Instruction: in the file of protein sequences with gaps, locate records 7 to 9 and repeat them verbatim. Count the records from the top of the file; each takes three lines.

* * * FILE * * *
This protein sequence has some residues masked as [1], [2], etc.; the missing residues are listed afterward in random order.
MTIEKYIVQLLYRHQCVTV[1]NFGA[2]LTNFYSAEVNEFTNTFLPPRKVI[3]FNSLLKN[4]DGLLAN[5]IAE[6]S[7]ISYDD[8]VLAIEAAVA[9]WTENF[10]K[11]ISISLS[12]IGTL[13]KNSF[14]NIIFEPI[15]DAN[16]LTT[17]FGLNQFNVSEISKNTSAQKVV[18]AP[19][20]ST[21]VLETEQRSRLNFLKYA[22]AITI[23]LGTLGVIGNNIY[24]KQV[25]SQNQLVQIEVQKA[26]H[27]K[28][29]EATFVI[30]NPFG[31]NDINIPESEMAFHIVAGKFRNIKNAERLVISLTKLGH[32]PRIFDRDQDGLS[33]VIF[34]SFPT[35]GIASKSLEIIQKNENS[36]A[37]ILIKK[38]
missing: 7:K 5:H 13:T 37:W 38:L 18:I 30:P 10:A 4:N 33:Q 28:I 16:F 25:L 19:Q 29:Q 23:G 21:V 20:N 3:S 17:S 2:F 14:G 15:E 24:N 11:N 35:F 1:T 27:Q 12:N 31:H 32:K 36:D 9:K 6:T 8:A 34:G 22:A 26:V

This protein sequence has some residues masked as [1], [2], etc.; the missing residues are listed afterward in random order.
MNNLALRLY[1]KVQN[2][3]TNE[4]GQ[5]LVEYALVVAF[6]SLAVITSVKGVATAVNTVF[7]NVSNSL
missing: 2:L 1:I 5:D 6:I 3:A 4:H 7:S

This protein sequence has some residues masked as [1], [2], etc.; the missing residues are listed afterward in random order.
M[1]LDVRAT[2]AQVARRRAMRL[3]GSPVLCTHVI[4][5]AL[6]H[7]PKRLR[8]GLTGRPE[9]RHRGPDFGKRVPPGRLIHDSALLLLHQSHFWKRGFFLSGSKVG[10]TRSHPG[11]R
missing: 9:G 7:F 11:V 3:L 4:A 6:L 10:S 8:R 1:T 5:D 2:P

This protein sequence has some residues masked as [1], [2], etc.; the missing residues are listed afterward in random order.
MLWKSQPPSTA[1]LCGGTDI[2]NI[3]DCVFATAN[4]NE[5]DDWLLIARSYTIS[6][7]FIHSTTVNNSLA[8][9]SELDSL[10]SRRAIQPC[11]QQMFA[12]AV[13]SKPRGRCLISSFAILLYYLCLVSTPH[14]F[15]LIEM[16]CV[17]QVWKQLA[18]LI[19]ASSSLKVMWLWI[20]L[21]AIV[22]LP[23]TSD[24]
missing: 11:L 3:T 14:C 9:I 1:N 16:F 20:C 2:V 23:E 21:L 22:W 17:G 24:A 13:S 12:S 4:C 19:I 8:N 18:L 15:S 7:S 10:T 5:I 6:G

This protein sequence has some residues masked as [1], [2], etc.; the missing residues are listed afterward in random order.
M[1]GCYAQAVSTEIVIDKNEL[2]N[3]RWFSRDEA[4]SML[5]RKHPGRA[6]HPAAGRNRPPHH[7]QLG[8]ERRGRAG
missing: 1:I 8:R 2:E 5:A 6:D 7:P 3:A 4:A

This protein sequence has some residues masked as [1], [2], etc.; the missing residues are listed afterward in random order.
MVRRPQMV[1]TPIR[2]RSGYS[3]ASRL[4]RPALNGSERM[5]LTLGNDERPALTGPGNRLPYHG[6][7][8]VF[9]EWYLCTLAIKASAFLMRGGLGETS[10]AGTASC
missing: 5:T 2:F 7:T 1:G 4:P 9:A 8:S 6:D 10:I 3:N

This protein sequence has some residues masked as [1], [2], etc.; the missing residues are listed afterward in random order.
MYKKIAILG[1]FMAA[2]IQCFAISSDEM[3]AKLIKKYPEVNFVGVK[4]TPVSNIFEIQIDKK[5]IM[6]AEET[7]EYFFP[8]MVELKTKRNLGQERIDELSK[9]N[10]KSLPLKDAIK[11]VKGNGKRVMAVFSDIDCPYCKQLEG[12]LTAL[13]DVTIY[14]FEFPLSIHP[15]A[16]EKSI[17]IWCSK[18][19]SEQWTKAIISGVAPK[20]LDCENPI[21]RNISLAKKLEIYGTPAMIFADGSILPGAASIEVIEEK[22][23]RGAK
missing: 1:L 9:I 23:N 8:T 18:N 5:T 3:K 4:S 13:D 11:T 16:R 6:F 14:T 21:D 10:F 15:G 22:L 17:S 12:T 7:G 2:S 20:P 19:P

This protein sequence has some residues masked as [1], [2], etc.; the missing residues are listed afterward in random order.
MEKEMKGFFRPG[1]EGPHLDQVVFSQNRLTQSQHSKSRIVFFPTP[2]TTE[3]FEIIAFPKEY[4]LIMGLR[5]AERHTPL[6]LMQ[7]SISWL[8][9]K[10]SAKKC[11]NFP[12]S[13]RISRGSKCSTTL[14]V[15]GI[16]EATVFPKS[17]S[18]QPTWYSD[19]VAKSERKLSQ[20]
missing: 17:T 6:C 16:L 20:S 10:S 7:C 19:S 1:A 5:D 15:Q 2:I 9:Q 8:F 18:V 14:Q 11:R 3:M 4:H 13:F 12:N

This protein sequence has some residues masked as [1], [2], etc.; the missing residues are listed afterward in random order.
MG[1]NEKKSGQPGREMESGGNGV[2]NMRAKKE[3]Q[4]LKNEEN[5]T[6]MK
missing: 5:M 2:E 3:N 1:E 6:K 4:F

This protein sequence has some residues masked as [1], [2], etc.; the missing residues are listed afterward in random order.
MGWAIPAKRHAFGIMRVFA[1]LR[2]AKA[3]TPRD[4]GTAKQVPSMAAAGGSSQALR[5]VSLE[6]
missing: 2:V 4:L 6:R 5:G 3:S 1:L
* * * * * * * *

This protein sequence has some residues masked as [1], [2], etc.; the missing residues are listed afterward in random order.
MYKKIAILG[1]FMAA[2]IQCFAISSDEM[3]AKLIKKYPEVNFVGVK[4]TPVSNIFEIQIDKK[5]IM[6]AEET[7]EYFFP[8]MVELKTKRNLGQERIDELSK[9]N[10]KSLPLKDAIK[11]VKGNGKRVMAVFSDIDCPYCKQLEG[12]LTAL[13]DVTIY[14]FEFPLSIHP[15]A[16]EKSI[17]IWCSK[18][19]SEQWTKAIISGVAPK[20]LDCENPI[21]RNISLAKKLEIYGTPAMIFADGSILPGAASIEVIEEK[22][23]RGAK
missing: 1:L 9:I 23:N 8:T 18:N 5:T 3:K 4:S 13:D 11:T 16:R 6:F 14:T 21:D 10:F 15:G 22:L 17:S 12:T 7:G 2:S 20:P 19:P

This protein sequence has some residues masked as [1], [2], etc.; the missing residues are listed afterward in random order.
MEKEMKGFFRPG[1]EGPHLDQVVFSQNRLTQSQHSKSRIVFFPTP[2]TTE[3]FEIIAFPKEY[4]LIMGLR[5]AERHTPL[6]LMQ[7]SISWL[8][9]K[10]SAKKC[11]NFP[12]S[13]RISRGSKCSTTL[14]V[15]GI[16]EATVFPKS[17]S[18]QPTWYSD[19]VAKSERKLSQ[20]
missing: 17:T 6:C 16:L 20:S 10:S 7:C 19:S 1:A 5:D 15:Q 2:I 9:Q 8:F 18:V 14:Q 11:R 3:M 4:H 13:F 12:N

This protein sequence has some residues masked as [1], [2], etc.; the missing residues are listed afterward in random order.
MG[1]NEKKSGQPGREMESGGNGV[2]NMRAKKE[3]Q[4]LKNEEN[5]T[6]MK
missing: 5:M 2:E 3:N 1:E 6:K 4:F